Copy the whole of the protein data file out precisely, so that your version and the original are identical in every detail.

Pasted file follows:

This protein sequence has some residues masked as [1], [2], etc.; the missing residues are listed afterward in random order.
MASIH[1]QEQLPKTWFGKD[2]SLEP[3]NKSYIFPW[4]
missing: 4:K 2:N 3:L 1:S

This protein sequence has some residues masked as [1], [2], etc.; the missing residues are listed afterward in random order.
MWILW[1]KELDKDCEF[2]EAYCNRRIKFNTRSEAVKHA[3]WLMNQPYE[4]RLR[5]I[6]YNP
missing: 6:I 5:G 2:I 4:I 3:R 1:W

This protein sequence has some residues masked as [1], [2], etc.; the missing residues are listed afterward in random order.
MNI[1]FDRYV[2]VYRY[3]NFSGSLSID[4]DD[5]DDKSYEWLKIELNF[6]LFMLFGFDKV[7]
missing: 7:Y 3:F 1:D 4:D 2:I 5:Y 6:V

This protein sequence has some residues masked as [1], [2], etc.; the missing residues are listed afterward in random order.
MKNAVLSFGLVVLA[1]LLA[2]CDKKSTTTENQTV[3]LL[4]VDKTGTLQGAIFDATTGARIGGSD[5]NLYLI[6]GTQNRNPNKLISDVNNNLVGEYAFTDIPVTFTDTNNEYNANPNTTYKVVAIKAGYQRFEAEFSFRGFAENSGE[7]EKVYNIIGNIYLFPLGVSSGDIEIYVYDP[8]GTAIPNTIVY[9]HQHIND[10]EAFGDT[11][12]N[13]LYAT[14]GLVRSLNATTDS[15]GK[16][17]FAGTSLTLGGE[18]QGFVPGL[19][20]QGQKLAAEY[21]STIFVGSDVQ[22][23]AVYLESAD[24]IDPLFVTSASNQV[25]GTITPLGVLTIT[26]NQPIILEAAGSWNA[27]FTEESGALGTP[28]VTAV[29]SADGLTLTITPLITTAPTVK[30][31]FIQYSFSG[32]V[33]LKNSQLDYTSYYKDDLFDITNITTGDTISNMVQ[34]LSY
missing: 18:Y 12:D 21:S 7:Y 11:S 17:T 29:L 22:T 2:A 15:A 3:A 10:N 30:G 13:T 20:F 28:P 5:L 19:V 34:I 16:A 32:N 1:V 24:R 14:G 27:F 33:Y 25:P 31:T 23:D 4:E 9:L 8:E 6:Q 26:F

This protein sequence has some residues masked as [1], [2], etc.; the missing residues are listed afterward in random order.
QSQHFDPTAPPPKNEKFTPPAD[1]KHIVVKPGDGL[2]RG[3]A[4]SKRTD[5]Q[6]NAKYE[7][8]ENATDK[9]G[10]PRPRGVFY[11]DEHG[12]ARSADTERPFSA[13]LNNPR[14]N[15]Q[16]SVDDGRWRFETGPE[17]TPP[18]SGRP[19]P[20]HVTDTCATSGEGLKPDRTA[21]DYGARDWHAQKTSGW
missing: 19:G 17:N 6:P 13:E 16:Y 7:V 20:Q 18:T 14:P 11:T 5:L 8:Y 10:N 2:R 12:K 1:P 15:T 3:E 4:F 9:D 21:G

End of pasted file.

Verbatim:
This protein sequence has some residues masked as [1], [2], etc.; the missing residues are listed afterward in random order.
MASIH[1]QEQLPKTWFGKD[2]SLEP[3]NKSYIFPW[4]
missing: 4:K 2:N 3:L 1:S

This protein sequence has some residues masked as [1], [2], etc.; the missing residues are listed afterward in random order.
MWILW[1]KELDKDCEF[2]EAYCNRRIKFNTRSEAVKHA[3]WLMNQPYE[4]RLR[5]I[6]YNP
missing: 6:I 5:G 2:I 4:I 3:R 1:W

This protein sequence has some residues masked as [1], [2], etc.; the missing residues are listed afterward in random order.
MNI[1]FDRYV[2]VYRY[3]NFSGSLSID[4]DD[5]DDKSYEWLKIELNF[6]LFMLFGFDKV[7]
missing: 7:Y 3:F 1:D 4:D 2:I 5:Y 6:V

This protein sequence has some residues masked as [1], [2], etc.; the missing residues are listed afterward in random order.
MKNAVLSFGLVVLA[1]LLA[2]CDKKSTTTENQTV[3]LL[4]VDKTGTLQGAIFDATTGARIGGSD[5]NLYLI[6]GTQNRNPNKLISDVNNNLVGEYAFTDIPVTFTDTNNEYNANPNTTYKVVAIKAGYQRFEAEFSFRGFAENSGE[7]EKVYNIIGNIYLFPLGVSSGDIEIYVYDP[8]GTAIPNTIVY[9]HQHIND[10]EAFGDT[11][12]N[13]LYAT[14]GLVRSLNATTDS[15]GK[16][17]FAGTSLTLGGE[18]QGFVPGL[19][20]QGQKLAAEY[21]STIFVGSDVQ[22][23]AVYLESAD[24]IDPLFVTSASNQV[25]GTITPLGVLTIT[26]NQPIILEAAGSWNA[27]FTEESGALGTP[28]VTAV[29]SADGLTLTITPLITTAPTVK[30][31]FIQYSFSG[32]V[33]LKNSQLDYTSYYKDDLFDITNITTGDTISNMVQ[34]LSY
missing: 18:Y 12:D 21:S 7:Y 11:S 17:T 29:L 22:T 2:A 15:A 3:A 10:N 30:G 13:T 20:F 28:P 5:L 19:V 34:I 16:A 32:N 1:V 24:R 14:G 27:F 33:Y 25:P 31:T 23:D 4:E 9:L 8:E 6:Q 26:F

This protein sequence has some residues masked as [1], [2], etc.; the missing residues are listed afterward in random order.
QSQHFDPTAPPPKNEKFTPPAD[1]KHIVVKPGDGL[2]RG[3]A[4]SKRTD[5]Q[6]NAKYE[7][8]ENATDK[9]G[10]PRPRGVFY[11]DEHG[12]ARSADTERPFSA[13]LNNPR[14]N[15]Q[16]SVDDGRWRFETGPE[17]TPP[18]SGRP[19]P[20]HVTDTCATSGEGLKPDRTA[21]DYGARDWHAQKTSGW
missing: 19:G 17:N 6:P 13:E 16:Y 7:V 20:Q 18:T 14:P 11:T 5:L 8:Y 10:N 2:R 12:K 1:P 15:T 3:E 4:F 9:D 21:G